Selected Publications

Books

Saul, H & Waterton, E (eds) 2018, Affective geographies of transformation, exploration and adventure: rethinking frontiers (opens in a new window), Routledge, Abingdon & Oxon.

Saul, H (in preparation), Mesolithic cuisine in transition: ethnography of food in prehistoric hunter-gatherer societies, Cambridge University Press, New York.

Saul, H, Waterton, E & Watson, S (eds) (in review), Frontiers: geographies of travel, exploration and adventure.

Book Chapters

Saul, H & Waterton, E 2018, 'Introduction: rethinking frontiers: transformation, exploration and adventure', in H Saul & E Waterton (eds), Affective geographies of transformation, exploration and adventure: rethinking frontiers, Routledge, Abingdon & Oxon, pp. 1-14.

Saul, H & Waterton, E 2018, ‘Anthropocene landscapes’, in P Howard, I Thompson, E Waterton & M Atha (eds), The Routledge companion to landscape studies: 2nd edition (opens in a new window), Routledge, Abingdon & Oxon, pp. 139-152.

Saul, H 2018, '"Challenging demoniacal beings": extinction, materialities and the mortal frontiers in Alexandra David-Neel’s journeys in the Himalayan highlands', in H Saul & E Waterton (eds), Affective geographies of transformation, exploration and adventure: rethinking frontiers, Routledge, Abingdon & Oxon, pp. 102-116.

Saul, H 2018, ‘The temporality of post-disaster landscapes’, in P Howard, I Thompson, E Waterton & M Atha (eds), The Routledge companion to landscape studies: 2nd edition (opens in a new window), Routledge, Abingdon& Oxon, pp. 440-450.

Saul, H & Waterton, E (in press), 'Leaving Langtang', in R Smith (ed.), The day the earth shook.

Craig, OE, Saul, H & Spiteri, C (in press) 'Residue analysis of archaeological artefacts', in M Richards (ed.), Archaeological Science: an Introduction, Cambridge University Press.

Saul, H & Waterton, E 2017, 'Restoring a Nyingma Buddhist monastery: a window on local heritage and its conservation', in H Silverman, E Waterton & S Watson (eds), Heritage in action, Cham, Switzerland, Springer, pp. 33-46.

Waterton, E & Saul, H 2017, ‘Public education and archaeology: disciplining through education’, In Encyclopedia of Global Archaeology, Springer, New York, pp. 1–8.

Nishida, Y, Saul, H, Heron, CP, Craig, OE (in review), 'Hot dishes and hunter-gatherer cuisine at the beginning of the Jomon period, Japan', in, K Gibbs & P Jordan, Circumpolar ceramics (Proceedings of the 2013 Society for America Archaeology meeting, Honolulu), Cambridge University Press.

Saul, H & Craig, OE 2014, 'Stewings on a theme of cuisine: a critical analysis of food values in subsistence economics and social consumption perspectives at the transition to agriculture in northern Europe', in A Whittle & P Bickle (eds), Early farmers: the view from archaeology and science, Oxford University Press, Oxford.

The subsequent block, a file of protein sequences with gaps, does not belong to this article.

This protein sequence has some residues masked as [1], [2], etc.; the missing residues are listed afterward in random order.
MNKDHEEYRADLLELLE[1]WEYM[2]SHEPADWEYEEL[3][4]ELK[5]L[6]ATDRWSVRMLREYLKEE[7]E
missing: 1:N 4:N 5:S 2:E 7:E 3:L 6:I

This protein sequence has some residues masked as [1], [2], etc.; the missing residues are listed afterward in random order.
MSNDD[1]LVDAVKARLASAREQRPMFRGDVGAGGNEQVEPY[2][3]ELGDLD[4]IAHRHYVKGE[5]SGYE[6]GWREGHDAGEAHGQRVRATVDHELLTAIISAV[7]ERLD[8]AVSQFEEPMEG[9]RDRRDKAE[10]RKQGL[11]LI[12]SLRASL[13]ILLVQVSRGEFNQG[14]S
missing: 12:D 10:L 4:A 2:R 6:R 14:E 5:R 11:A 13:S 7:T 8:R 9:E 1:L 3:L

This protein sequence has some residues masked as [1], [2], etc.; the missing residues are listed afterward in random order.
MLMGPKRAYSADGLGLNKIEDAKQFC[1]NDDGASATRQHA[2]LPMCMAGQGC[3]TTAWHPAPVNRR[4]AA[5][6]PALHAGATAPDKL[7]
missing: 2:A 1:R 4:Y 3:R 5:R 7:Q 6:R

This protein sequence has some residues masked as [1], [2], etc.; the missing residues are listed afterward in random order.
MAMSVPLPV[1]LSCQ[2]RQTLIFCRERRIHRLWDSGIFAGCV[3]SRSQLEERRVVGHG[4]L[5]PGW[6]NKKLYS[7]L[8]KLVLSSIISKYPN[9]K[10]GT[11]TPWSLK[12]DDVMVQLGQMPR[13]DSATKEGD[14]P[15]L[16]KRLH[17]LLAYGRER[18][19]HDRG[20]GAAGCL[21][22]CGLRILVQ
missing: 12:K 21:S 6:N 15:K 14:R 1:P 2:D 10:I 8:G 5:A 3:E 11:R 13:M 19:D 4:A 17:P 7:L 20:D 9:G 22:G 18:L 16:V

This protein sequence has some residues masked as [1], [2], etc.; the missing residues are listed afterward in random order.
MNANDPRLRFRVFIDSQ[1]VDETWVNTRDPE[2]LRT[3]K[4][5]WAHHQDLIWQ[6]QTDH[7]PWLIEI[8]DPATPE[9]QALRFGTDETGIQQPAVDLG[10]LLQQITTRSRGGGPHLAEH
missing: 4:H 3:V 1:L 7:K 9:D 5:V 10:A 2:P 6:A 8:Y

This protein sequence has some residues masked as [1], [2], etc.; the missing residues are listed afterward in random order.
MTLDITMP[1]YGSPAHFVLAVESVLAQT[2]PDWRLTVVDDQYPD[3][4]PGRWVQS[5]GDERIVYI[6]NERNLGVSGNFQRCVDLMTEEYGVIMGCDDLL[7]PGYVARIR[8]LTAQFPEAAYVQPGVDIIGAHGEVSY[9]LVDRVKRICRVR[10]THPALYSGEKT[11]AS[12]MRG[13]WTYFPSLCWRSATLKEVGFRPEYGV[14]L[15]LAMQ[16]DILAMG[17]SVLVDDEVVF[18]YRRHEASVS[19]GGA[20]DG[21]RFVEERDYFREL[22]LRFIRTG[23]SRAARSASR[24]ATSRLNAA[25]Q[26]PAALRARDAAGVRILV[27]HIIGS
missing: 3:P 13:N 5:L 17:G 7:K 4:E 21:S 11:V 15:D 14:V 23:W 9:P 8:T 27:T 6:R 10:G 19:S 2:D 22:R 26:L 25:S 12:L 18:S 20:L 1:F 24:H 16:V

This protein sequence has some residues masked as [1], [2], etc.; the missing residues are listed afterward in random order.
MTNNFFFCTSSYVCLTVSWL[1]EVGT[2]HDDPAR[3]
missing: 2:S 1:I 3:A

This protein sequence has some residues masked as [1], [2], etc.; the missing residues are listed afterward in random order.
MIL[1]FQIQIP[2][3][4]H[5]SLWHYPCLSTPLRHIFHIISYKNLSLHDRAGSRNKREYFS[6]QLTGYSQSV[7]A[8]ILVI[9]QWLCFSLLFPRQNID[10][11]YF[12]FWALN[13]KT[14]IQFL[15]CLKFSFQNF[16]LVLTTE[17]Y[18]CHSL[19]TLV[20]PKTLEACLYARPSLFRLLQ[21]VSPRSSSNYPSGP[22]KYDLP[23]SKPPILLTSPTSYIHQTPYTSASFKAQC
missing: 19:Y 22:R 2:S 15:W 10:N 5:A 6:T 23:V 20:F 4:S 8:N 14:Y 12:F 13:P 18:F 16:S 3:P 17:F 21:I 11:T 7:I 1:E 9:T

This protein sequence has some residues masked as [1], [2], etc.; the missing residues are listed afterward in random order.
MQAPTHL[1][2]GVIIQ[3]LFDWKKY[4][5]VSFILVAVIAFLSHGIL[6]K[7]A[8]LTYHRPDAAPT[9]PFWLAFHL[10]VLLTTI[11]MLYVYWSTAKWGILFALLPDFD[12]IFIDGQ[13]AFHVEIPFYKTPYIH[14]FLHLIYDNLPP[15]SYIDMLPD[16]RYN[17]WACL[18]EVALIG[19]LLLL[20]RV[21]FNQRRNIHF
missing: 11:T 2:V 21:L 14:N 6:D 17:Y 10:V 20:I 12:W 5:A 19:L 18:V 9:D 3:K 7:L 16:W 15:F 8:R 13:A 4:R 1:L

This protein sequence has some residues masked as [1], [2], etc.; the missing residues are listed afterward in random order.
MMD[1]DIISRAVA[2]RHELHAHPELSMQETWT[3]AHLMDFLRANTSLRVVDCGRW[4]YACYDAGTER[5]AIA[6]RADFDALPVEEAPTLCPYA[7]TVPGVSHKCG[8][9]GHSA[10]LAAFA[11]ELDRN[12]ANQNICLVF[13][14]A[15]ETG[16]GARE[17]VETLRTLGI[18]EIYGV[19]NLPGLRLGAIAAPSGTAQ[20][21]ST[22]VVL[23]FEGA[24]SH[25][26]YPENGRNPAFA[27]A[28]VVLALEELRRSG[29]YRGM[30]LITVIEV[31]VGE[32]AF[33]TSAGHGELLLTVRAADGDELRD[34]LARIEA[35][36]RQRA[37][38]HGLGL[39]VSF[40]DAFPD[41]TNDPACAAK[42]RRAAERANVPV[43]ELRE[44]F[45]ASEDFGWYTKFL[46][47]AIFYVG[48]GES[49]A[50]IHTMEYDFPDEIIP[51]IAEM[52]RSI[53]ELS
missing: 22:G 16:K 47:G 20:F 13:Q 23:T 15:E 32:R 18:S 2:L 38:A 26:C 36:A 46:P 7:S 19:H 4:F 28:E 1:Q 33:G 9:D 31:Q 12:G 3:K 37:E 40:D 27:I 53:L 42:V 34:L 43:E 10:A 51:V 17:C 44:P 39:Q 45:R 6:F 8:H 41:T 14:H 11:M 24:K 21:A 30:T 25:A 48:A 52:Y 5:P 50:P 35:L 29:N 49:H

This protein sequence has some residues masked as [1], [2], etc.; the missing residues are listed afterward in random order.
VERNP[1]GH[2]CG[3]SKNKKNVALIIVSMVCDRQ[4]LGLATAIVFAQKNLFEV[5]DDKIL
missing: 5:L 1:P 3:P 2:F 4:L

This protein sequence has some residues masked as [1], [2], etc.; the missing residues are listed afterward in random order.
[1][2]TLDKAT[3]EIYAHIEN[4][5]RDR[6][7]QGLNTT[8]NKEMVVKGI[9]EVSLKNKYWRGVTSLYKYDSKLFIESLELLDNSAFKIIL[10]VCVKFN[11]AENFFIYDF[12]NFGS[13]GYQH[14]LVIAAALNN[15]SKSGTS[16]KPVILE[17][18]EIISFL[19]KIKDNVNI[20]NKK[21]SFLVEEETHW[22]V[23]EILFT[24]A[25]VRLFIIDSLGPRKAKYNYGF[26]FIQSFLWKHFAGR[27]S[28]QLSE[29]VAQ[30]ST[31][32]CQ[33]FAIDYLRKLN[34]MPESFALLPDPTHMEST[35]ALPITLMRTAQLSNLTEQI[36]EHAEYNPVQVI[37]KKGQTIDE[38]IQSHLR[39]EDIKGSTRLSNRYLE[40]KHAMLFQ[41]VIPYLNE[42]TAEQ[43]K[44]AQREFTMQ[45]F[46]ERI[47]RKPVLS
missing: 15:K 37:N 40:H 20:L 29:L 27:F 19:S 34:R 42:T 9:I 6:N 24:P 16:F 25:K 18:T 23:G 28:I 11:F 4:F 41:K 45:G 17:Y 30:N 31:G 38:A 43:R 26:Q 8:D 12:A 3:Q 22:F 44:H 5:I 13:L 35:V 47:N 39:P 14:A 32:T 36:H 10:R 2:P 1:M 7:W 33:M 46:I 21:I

Refereed Journal Articles

Saul, H & Waterton, E (in press), 'Frontier trails around the Himalayan Annapurnas: a narrative quintet in a landscape of movements', invited contribution to the special issue of Journal of Heritage Tourism – Cultural and heritage routes and trails.

Saul, H & Waterton, E 2017, ‘A Himalayan triptych: narratives of traders, pilgrims and resistance in a landscape of movements’, Journal of Heritage Tourism, vol. 12, no. 5, 431–440.

Saul, H & Waterton, E 2017, ‘Heritage and communities of compassion in the aftermath of the great earthquake, Nepal: a photographic reflection’, Journal of Community Archaeology & Heritage, vol. 4, no. 3, pp. 142–156.

Heron, C , Habu, J, Katayama Owens, M, Yumiko, I, Eley, Y, Lucquin, A, Radini, A, Saul, H, Debono Spiteri, C & Craig, O 2016, 'Molecular and isotopic investigations of pottery and "charred remains" from Sannai Maruyama and Sannai Maruyama No. 9, Aomori Prefecture, Japan', Japanese Journal of Archaeology, vol. 4, pp. 1–24.

Saul, H 2016, The Nepalese Himalayas in prehistoric context: the role of trans-Himalayan mobility in the development of Eurasian cultivation and domestication, History Compass, vol. 14, no. 5, pp. 191–205.

Lucquin, A, Gibbs, K, Uchiyama, J, Saul, H, Ajimoto, M, Eley, Y, Heron CP, Shoda, S, Nishida, Y, Lundy, JY, Jordan, PD, Isaksson S & Craig, OE, 2016, 'Ancient lipids document continuity in the use of early hunter-gatherer pottery through 9,000 years of Japanese prehistory', Proceedings of the National Academy of Science, DOI: 10.1073/pnas.1522908113.

Saul, H & Waterton, E 2015, '"To climb steep hills requires slow pace at first": narratives of cultural resilience in the community of Langtang, in the Nepalese Himalayas', Journal of Contemporary Archaeology, vol. 2, no. 2.

Saul, H 2014, 'The Himalayan exploration and archaeological research team: scientific-humanitarian fieldwork in collaboration with the mountain communities of Nepal', SAA Archaeological Record, vol. 14, no. 2, pp. 26-30.

Saul, H, Madella, M, Hartz, S, Glykou, K, Craig, O & Fischer, A 2013, 'Phytoliths in pottery reveal the use of spice in European prehistoric cuisine', PLoS ONE, vol. 8, no. 8.

Craig, OE, Saul, H, Lucquin, A, Nishida, Y, Taché, K, Clarke, L, Thompson, A, Altoft, D, Gibbs, K, Isaksson, S, Heron CP & Jordan, P 2013, 'Earliest evidence for the use of pottery', Nature, vol. 496, no. 7445, pp. 351-354.

Heron, C, Craig, O, Andersen, SH, Fischer, A, Glykou, K, Hartz, S, Saul, H & Steele, V 2013, 'Illuminating the late mesolithic: residue analysis of "blubber" lamps from northern Europe', Antiquity, vol. 87, no. 335, pp. 178-188.

Craig, O, Steele, V, Fischer, A, Hartz, S, Glykou, A, Andersen, S, Saul, H, Donohoe, P, Jones, DM & Heron, CP 2011, 'Ancient lipids reveal continuity in culinary practices across the transition to agriculture in Northern Europe', Proceedings of the National Academy of Science, vol. 108, no. 44, pp. 17910-17915.

Saul, H, Craig, O, Heron, C, Glykou, A, Hartz, S & Wilson, J 2012, 'A systematic approach to the recovery and identification of starches from carbonised deposits on ceramic vessels', Journal of Archaeological Science, vol. 39, no. 12, pp. 3483-3492.

Contact

» Contact Dr Hayley Saul